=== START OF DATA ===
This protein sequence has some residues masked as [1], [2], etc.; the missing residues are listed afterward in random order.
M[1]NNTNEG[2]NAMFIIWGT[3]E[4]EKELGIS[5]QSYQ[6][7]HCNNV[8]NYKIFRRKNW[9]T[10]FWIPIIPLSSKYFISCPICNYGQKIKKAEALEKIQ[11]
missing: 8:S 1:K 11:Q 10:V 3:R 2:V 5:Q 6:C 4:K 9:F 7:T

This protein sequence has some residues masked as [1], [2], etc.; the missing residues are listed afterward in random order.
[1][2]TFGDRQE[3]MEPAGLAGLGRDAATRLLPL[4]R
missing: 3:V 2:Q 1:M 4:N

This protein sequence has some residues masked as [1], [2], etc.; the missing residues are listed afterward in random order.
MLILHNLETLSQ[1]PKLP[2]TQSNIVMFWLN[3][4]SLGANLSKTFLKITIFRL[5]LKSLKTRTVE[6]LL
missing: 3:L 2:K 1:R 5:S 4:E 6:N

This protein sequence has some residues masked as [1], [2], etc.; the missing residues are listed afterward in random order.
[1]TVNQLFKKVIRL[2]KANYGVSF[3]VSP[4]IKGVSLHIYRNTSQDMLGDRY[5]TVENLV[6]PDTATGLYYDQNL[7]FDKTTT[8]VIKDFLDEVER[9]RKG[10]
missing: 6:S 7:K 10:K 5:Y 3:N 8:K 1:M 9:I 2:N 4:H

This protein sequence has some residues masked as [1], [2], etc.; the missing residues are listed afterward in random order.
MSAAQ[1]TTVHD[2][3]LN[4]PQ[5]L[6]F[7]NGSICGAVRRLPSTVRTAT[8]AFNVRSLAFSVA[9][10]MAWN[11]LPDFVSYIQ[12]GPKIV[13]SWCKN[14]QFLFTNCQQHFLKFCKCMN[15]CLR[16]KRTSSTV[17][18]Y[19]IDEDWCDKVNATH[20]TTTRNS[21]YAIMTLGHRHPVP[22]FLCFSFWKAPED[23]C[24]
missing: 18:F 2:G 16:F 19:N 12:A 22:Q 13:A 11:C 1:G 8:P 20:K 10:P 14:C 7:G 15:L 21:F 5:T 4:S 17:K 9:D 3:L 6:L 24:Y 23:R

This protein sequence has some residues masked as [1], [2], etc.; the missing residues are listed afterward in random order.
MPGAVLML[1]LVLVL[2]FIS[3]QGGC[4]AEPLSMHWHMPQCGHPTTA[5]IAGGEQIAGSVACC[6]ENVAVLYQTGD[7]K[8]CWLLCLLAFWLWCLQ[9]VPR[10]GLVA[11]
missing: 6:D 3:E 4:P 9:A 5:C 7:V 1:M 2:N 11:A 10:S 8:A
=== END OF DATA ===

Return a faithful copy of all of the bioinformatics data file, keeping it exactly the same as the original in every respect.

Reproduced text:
This protein sequence has some residues masked as [1], [2], etc.; the missing residues are listed afterward in random order.
M[1]NNTNEG[2]NAMFIIWGT[3]E[4]EKELGIS[5]QSYQ[6][7]HCNNV[8]NYKIFRRKNW[9]T[10]FWIPIIPLSSKYFISCPICNYGQKIKKAEALEKIQ[11]
missing: 8:S 1:K 11:Q 10:V 3:R 2:V 5:Q 6:C 4:K 9:F 7:T

This protein sequence has some residues masked as [1], [2], etc.; the missing residues are listed afterward in random order.
[1][2]TFGDRQE[3]MEPAGLAGLGRDAATRLLPL[4]R
missing: 3:V 2:Q 1:M 4:N

This protein sequence has some residues masked as [1], [2], etc.; the missing residues are listed afterward in random order.
MLILHNLETLSQ[1]PKLP[2]TQSNIVMFWLN[3][4]SLGANLSKTFLKITIFRL[5]LKSLKTRTVE[6]LL
missing: 3:L 2:K 1:R 5:S 4:E 6:N

This protein sequence has some residues masked as [1], [2], etc.; the missing residues are listed afterward in random order.
[1]TVNQLFKKVIRL[2]KANYGVSF[3]VSP[4]IKGVSLHIYRNTSQDMLGDRY[5]TVENLV[6]PDTATGLYYDQNL[7]FDKTTT[8]VIKDFLDEVER[9]RKG[10]
missing: 6:S 7:K 10:K 5:Y 3:N 8:K 1:M 9:I 2:N 4:H

This protein sequence has some residues masked as [1], [2], etc.; the missing residues are listed afterward in random order.
MSAAQ[1]TTVHD[2][3]LN[4]PQ[5]L[6]F[7]NGSICGAVRRLPSTVRTAT[8]AFNVRSLAFSVA[9][10]MAWN[11]LPDFVSYIQ[12]GPKIV[13]SWCKN[14]QFLFTNCQQHFLKFCKCMN[15]CLR[16]KRTSSTV[17][18]Y[19]IDEDWCDKVNATH[20]TTTRNS[21]YAIMTLGHRHPVP[22]FLCFSFWKAPED[23]C[24]
missing: 18:F 2:G 16:F 19:N 12:A 22:Q 13:A 11:C 1:G 8:P 20:K 10:P 14:C 7:G 15:L 21:F 5:T 4:S 17:K 9:D 3:L 6:L 24:Y 23:R

This protein sequence has some residues masked as [1], [2], etc.; the missing residues are listed afterward in random order.
MPGAVLML[1]LVLVL[2]FIS[3]QGGC[4]AEPLSMHWHMPQCGHPTTA[5]IAGGEQIAGSVACC[6]ENVAVLYQTGD[7]K[8]CWLLCLLAFWLWCLQ[9]VPR[10]GLVA[11]
missing: 6:D 3:E 4:P 9:A 5:C 7:V 1:M 2:N 11:A 10:S 8:A